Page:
Two students at the Massachusetts Institute of Technology (MIT) sought to determine whether online social network users were unknowingly revealing sensitive details through their virtual interaction with others, and they discovered through analysis of Facebook data that they could predict a person's sexual orientation just by looking at that person's online friends. MIT students Carter Jernigan and Behram Mistree used a program that studied the gender and sexuality of a person's friends and predicted homosexuality or heterosexuality through statistical analysis. "That pulls the rug out from a whole policy and technology perspective that the point is to give you control over your information — because you don't have control over your information," says MIT professor Hal Abelson.
Project Gaydar, as Jernigan and Mistree call it, is an example of the rapidly accelerating field of social network analysis, in which the connections between people are examined to see what information can be extrapolated. The project taps the principle of homophily, which posits that similar people tend to group together. The method has demonstrated practicality in the identification of gay men, as opposed to gay women or bisexuals.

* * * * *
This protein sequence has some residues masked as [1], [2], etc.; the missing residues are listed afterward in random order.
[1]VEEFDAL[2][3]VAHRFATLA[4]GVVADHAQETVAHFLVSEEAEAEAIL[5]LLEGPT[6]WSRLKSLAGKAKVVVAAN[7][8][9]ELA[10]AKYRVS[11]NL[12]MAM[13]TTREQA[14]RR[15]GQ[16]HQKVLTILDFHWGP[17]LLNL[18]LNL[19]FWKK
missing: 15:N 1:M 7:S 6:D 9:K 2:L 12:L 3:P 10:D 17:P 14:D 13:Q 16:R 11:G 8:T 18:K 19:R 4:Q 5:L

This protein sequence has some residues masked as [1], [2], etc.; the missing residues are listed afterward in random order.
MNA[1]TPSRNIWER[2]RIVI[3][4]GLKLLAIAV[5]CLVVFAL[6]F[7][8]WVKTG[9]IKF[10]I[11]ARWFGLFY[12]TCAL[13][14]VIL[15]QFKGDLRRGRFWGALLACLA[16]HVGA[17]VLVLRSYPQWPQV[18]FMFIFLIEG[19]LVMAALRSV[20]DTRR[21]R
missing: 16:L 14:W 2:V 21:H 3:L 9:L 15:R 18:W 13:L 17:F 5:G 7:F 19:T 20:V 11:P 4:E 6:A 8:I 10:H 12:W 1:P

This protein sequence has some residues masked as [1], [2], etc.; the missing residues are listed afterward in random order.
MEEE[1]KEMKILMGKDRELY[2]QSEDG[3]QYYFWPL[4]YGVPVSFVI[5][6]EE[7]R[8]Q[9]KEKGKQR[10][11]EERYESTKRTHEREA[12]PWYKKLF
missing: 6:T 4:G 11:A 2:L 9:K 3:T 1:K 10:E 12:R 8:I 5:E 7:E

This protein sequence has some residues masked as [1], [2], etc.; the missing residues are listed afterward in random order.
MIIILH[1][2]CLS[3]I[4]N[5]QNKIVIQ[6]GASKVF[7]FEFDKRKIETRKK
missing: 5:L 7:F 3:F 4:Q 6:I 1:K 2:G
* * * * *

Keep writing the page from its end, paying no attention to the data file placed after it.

The Electronic Frontier Foundation's Kevin Bankston says this discovery shows the risk that people run in participating in social networks. "Even if you don't affirmatively post revealing information, simply publishing your friends' list may reveal sensitive information about you, or it may lead people to make assumptions about you that are incorrect," he warns.
From The Boston Globe
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